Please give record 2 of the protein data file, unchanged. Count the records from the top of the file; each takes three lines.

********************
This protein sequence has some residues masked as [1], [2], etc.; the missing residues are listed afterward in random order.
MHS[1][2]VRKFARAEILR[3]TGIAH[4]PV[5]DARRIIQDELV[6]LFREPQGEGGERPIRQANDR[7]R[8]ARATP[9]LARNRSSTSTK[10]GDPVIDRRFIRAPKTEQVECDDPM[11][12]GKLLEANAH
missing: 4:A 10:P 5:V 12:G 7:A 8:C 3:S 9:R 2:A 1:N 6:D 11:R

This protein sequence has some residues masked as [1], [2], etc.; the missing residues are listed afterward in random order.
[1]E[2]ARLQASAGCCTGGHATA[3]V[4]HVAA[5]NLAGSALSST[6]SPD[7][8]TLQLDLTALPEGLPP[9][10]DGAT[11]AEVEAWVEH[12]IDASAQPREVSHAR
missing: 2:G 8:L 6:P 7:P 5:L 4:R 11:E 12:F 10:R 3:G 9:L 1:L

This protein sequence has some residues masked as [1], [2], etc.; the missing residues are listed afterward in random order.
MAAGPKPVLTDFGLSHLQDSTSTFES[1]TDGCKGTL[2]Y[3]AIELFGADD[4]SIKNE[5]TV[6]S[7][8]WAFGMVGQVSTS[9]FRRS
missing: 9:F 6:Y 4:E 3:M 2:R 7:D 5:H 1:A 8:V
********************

This protein sequence has some residues masked as [1], [2], etc.; the missing residues are listed afterward in random order.
[1]E[2]ARLQASAGCCTGGHATA[3]V[4]HVAA[5]NLAGSALSST[6]SPD[7][8]TLQLDLTALPEGLPP[9][10]DGAT[11]AEVEAWVEH[12]IDASAQPREVSHAR
missing: 2:G 8:L 6:P 7:P 5:L 4:R 11:E 12:F 10:R 3:G 9:L 1:L